I saw this very differently. To me, digital photography was a fantastic opportunity. It was a chance to do something different from what everyone else was doing. In fact, digital photography was the only viable opportunity available to me. In the film world all the Ďslotsí had been filled in and hardly any room was left. People had made a name for themselves in all the major areas, be it publishing, print sales, workshops, tutorials, stock sales, shows, etc. While it would have been possible to try and compete with them, doing something new in a medium that had been around for a very long time was challenging and costly. On the other, with digital doing something new was easy. In fact, doing something new was inevitable because everything had to be done. The medium offered a wealth of new creative and business possibility, but hardly anyone paid much attention to the it and few were professional trained it its use.

One of my assets was that I was coming out of a university ĖMTU, Michigan Technological University- for which, as part of my PhD studies, I had created the first digital photography course. This course was so cutting edge at the time that my syllabus had been published by Harper Collins in a publication titled ĎDigital Course Compendiumí the purpose of which was to offer examples of how digital technology could be used in college-level classes. I had also been creating digital prints for 3 years when I started by business, and felt very comfortable that these prints not only excelled the quality of film-based print but offered me more control and a far lower cost of production.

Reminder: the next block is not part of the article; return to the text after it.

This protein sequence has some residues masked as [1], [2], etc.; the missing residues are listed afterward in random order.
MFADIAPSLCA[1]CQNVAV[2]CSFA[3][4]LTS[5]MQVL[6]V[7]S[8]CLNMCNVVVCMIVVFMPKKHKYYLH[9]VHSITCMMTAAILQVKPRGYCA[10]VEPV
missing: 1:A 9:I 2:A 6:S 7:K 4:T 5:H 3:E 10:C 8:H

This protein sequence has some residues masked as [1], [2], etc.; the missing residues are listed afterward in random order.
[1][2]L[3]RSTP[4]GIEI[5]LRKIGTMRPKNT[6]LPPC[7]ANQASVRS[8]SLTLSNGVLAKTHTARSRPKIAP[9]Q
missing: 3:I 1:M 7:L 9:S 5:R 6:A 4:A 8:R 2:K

One of the most important assets in regards to this last point was that with digital printing I could make a single print, test the market to see how well a specific image sold, then make more prints if the image was successful or retire the image altogether if it was unsuccessful. On the other hand, film-based photographers who made chemical prints, had to make a large number of prints to get a competitive price. They could not make a single print without incurring very high cost of production and were therefore limited as to their market testing abilities. Facing no such limits I was able to test the market continuously and assemble a best-selling collection of images in less than a year, a process that would have taken me 5 years or more if I had been doing chemical prints.